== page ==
I’m looking toward Easter and resurrection - bringing new life into what is dead. Raising someone who is truly and literally dead as Jesus was is full on resurrection. I love the words of Luke 24:6, (the angels say) "He is not here; for he is risen." I love those words for so many reasons, one being they remind me of God's incredible goodness and that God still continues to bring life out of death.
Being on the wholehearted journey means we also take seriously the invitation to resurrect in our lives what we fear is dead because the shame gremlins tell us it is so.
What keeps us from resurrecting something we know has in the past or believe will give us life? Our joy might be stolen by thoughts and messages like:
I’m too old to do that.
I gave up playing the piano years ago.
I’ve always been scattered; I have a million unfinished projects around my house.
Where would I even start?
You never finish what you start.
Looking back, I realize becoming a mom 7.5 years ago, opened my heart and world up in beautiful ways . . . I love being a mom, I'm deeply grateful for our children . . . but becoming a mom also made my world smaller. I started to think about the things that fed my soul as BC activities - “Before Children” and being in AC time - "After Children" - the messages cropped up that these things are actually self-indulgent and I can do them when - when the kids are in school, when the laundry is folded, when the toilet is cleaned. . . Which sounds like a reasonable agreement but there’s always one more ‘when.’
And how does listening to the conditional 'when' honor the God given talent I have in singing? Or the sacrificial investment of training my parents made? Or the vocal scholarships Concordia College and McPhail School of Music awarded me? Quite simply, it doesn’t.
How does listening to ‘when’ continue the legacy of music past from my grandma to my dad to me and hopefully on to my children? How does silencing my voice model for my children our family values of ‘we do hard things’ and 'the Ciavarri's never give up?' Quite simply, it doesn’t.
And how am I making the world a better place or serving my neighbor by listening to that ‘when’? Quite simply, I’m not.
I believe more strongly than ever what St. Irenaeus said centuries ago, “A life well lived is the best gift one can give back to God.” Our wholehearted lives are a process of knowing what to let go of and what to fervently hold on to; what serves us well (and by extension, others) and what steals our joy; what puts fire in our bellies and what drains our energy.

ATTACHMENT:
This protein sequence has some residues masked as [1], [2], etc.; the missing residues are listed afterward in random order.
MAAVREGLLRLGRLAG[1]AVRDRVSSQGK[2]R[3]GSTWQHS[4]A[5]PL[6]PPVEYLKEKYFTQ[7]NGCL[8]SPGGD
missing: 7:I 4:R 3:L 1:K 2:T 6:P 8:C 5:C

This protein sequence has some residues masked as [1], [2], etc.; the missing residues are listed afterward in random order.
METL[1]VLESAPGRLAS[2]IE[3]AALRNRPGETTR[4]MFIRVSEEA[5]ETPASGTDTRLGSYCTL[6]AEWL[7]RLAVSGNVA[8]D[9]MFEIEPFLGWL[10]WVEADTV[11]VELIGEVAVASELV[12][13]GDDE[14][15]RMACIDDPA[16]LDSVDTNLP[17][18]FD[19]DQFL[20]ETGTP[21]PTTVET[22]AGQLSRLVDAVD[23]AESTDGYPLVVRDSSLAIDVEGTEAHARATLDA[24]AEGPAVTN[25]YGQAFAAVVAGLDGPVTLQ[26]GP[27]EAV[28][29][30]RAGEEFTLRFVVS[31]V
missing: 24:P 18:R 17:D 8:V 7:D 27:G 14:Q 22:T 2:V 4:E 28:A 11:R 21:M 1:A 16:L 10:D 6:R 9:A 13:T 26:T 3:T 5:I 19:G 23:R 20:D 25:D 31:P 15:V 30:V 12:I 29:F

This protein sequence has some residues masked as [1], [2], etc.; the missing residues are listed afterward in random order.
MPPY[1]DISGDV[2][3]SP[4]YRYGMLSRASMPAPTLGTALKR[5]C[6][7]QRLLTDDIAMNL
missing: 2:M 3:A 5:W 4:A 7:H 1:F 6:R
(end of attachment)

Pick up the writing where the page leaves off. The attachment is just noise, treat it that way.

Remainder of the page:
So, I’m resurrecting my singing voice.
The back story: I used to sing and I was pretty good at it; some people actually paid me to do it, I cut a CD. It brought me great joy and has been integral in shaping my self-identity. I could sit at the piano and play and sing for truly hours; simply in flow - lost to myself and time and always wanting to sing or play just one more song.
And then I became a mom and lost my voice.
I didn’t practice long breathing tones; I didn’t run scales. There wasn’t the time. Over the years, I got to the point where I wasn’t sure what was going to come out when I opened my mouth - was my voice going to crack on the D (where my break sits)? I still sang in the worship band but my voice was far more fatigued afterwards than it should have been. And then the gremlin of comparison hunkered down and I compared my current state to what I had been able to do.
I didn’t even want to hear my own voice.
But I do now. I’m singing again. I’m learning to trust my voice again. I’m running scales and extending my range (hello high A. Remember me? Can you introduce me to your neighbor, high B?) And to my great delight I’m not resurrecting what is died but what was dormant. I’m not starting over from nothing; this gift had been there all along . . . the shame gremlins just had convinced me it wasn’t any more.
I’m singing again. And you know what? I’m liking what I hear :).